Page 5 of 6The L: Do you have any thoughts on the Market Hotel closing down?
But let's talk about the Brooklyn scene again. What is the Brooklyn scene? I'm always curious to hear.
The L: Well, actually, in our year-end issue, I wrote how Songs of Shame kind of typified "the Brooklyn sound"of 2009—it was progressive enough, traditional enough, creepy-sounding enough. It's everything that a lot of people want to hear right now I think.
JT: A lot of that record Jeremy just made by himself in his bedroom though, and I feel like it could have been made anywhere. Some of it was recorded upstate in the woods, too.
The L: You're right, it could have. But the timing of it all, that all of a sudden there was this lo-fi revival and all these bands started popping up with a similar aesthetic just made it more pronounced and more than just a coincidence. Writers tend to talk about it a lot, I'll give you that. And so many music writers live in Brooklyn these days, and we tend to write about what we know, what's happening in front of us, so there's that side too.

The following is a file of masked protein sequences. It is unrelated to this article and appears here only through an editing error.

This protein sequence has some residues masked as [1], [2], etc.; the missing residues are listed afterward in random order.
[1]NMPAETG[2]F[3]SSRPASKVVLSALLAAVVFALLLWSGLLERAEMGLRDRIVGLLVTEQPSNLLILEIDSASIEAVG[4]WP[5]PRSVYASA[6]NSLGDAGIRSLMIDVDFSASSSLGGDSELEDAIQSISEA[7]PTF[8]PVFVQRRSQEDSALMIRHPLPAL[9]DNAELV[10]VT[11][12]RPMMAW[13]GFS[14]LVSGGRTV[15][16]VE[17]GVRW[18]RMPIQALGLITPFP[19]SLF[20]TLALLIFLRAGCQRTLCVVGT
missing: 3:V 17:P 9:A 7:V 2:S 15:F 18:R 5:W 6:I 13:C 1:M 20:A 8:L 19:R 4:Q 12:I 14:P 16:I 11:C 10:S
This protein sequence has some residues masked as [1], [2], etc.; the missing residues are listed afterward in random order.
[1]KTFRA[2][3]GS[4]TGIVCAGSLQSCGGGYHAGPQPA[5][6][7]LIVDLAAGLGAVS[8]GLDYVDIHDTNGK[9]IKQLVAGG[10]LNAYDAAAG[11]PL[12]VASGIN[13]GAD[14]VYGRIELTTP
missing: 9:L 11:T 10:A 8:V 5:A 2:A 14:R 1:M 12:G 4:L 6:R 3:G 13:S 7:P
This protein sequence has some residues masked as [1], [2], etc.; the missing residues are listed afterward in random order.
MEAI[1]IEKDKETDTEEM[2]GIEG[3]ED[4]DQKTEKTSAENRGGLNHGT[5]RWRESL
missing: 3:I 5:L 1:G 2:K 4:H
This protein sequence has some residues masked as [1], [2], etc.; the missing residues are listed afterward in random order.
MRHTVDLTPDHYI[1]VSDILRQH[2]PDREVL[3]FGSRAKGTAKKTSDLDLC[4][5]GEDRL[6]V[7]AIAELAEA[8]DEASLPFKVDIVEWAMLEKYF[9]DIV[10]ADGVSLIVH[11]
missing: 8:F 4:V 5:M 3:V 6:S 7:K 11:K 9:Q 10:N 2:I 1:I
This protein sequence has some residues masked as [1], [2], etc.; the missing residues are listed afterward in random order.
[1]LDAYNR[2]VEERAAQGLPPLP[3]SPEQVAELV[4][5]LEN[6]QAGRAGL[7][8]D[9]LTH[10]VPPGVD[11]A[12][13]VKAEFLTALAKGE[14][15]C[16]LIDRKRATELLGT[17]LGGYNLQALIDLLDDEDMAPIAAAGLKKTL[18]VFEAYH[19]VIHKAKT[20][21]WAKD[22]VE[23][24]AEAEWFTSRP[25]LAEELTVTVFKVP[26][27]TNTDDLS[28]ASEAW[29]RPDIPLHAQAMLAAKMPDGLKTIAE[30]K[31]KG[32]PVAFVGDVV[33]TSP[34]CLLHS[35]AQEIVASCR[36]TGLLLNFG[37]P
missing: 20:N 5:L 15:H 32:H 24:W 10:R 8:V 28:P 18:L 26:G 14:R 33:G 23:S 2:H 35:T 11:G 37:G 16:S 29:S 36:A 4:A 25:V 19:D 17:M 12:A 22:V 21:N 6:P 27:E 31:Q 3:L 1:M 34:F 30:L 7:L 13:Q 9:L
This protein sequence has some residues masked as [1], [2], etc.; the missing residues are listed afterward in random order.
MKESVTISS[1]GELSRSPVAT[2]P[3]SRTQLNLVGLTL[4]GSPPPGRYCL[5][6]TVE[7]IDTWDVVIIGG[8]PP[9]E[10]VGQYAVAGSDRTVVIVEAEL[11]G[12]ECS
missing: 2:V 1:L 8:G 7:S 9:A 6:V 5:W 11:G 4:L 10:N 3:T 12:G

On that note, Songs of Shame came out almost exactly a year ago. Looking back, did you have a moment where you realized things were starting to change for you guys, in terms of press and people talking about you?
JT I don't know if I really had a moment of it, but I just kind of noticed that we were busier or something. Woods has always kind of been moving along and gradually building momentum, so there was never a point of "Holy shit!" And we've been doing it for so long too, that it never seemed overwhelming. Our relationship as a band is pretty intense back at home, but in relationship to touring and doing interviews and that kind of thing, it's pretty casual. We just want to keep things at a fun pace and not get bogged down. Music is ridiculous, you know? It's my favorite thing, but there are so many elements of it that are ridiculous. I just try to stay a fan.